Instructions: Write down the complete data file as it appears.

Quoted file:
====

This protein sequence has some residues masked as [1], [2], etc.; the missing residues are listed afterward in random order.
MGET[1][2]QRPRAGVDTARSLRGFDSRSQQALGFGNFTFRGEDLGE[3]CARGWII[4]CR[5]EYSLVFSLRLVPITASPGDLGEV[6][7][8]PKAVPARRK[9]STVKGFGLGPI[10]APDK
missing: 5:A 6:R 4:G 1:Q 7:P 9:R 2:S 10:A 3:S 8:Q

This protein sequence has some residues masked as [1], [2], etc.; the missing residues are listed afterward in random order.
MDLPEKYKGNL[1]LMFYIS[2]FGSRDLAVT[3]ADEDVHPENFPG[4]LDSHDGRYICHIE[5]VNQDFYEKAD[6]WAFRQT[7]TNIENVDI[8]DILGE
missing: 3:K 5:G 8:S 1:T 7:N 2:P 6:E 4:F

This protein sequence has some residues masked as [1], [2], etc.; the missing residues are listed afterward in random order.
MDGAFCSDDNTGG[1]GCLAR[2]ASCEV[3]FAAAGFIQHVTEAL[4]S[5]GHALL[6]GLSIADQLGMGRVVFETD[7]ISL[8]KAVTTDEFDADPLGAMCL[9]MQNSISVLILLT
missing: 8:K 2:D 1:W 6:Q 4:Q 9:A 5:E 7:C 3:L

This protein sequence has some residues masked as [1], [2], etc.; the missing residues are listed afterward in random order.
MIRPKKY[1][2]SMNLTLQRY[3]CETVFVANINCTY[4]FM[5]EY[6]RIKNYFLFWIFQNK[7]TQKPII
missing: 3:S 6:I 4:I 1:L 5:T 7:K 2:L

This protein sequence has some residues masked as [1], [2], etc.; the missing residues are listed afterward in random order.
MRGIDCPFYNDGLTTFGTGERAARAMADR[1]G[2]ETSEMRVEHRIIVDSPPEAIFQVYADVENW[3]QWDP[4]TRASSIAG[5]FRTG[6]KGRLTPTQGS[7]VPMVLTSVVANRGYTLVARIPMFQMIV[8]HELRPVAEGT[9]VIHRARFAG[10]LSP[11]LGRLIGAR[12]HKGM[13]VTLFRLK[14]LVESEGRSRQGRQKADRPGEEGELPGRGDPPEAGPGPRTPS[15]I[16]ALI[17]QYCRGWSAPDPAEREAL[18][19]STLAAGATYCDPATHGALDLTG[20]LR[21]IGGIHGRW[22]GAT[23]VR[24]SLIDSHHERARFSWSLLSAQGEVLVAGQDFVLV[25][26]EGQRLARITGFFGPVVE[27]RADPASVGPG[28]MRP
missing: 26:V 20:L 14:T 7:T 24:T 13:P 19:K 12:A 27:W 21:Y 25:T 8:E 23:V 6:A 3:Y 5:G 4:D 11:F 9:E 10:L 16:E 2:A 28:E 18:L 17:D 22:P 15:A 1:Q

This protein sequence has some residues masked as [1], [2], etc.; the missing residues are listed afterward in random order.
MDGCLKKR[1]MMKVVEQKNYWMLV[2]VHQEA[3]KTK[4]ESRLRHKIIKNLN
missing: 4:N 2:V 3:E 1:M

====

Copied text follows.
This protein sequence has some residues masked as [1], [2], etc.; the missing residues are listed afterward in random order.
MGET[1][2]QRPRAGVDTARSLRGFDSRSQQALGFGNFTFRGEDLGE[3]CARGWII[4]CR[5]EYSLVFSLRLVPITASPGDLGEV[6][7][8]PKAVPARRK[9]STVKGFGLGPI[10]APDK
missing: 5:A 6:R 4:G 1:Q 7:P 9:R 2:S 10:A 3:S 8:Q

This protein sequence has some residues masked as [1], [2], etc.; the missing residues are listed afterward in random order.
MDLPEKYKGNL[1]LMFYIS[2]FGSRDLAVT[3]ADEDVHPENFPG[4]LDSHDGRYICHIE[5]VNQDFYEKAD[6]WAFRQT[7]TNIENVDI[8]DILGE
missing: 3:K 5:G 8:S 1:T 7:N 2:P 6:E 4:F

This protein sequence has some residues masked as [1], [2], etc.; the missing residues are listed afterward in random order.
MDGAFCSDDNTGG[1]GCLAR[2]ASCEV[3]FAAAGFIQHVTEAL[4]S[5]GHALL[6]GLSIADQLGMGRVVFETD[7]ISL[8]KAVTTDEFDADPLGAMCL[9]MQNSISVLILLT
missing: 8:K 2:D 1:W 6:Q 4:Q 9:A 5:E 7:C 3:L

This protein sequence has some residues masked as [1], [2], etc.; the missing residues are listed afterward in random order.
MIRPKKY[1][2]SMNLTLQRY[3]CETVFVANINCTY[4]FM[5]EY[6]RIKNYFLFWIFQNK[7]TQKPII
missing: 3:S 6:I 4:I 1:L 5:T 7:K 2:L

This protein sequence has some residues masked as [1], [2], etc.; the missing residues are listed afterward in random order.
MRGIDCPFYNDGLTTFGTGERAARAMADR[1]G[2]ETSEMRVEHRIIVDSPPEAIFQVYADVENW[3]QWDP[4]TRASSIAG[5]FRTG[6]KGRLTPTQGS[7]VPMVLTSVVANRGYTLVARIPMFQMIV[8]HELRPVAEGT[9]VIHRARFAG[10]LSP[11]LGRLIGAR[12]HKGM[13]VTLFRLK[14]LVESEGRSRQGRQKADRPGEEGELPGRGDPPEAGPGPRTPS[15]I[16]ALI[17]QYCRGWSAPDPAEREAL[18][19]STLAAGATYCDPATHGALDLTG[20]LR[21]IGGIHGRW[22]GAT[23]VR[24]SLIDSHHERARFSWSLLSAQGEVLVAGQDFVLV[25][26]EGQRLARITGFFGPVVE[27]RADPASVGPG[28]MRP
missing: 26:V 20:L 14:T 7:T 24:T 13:P 19:K 12:A 27:W 21:Y 25:T 8:E 23:V 6:A 3:Y 5:G 4:D 11:F 9:E 10:L 16:E 2:A 28:E 18:L 17:D 22:P 15:A 1:Q

This protein sequence has some residues masked as [1], [2], etc.; the missing residues are listed afterward in random order.
MDGCLKKR[1]MMKVVEQKNYWMLV[2]VHQEA[3]KTK[4]ESRLRHKIIKNLN
missing: 4:N 2:V 3:E 1:M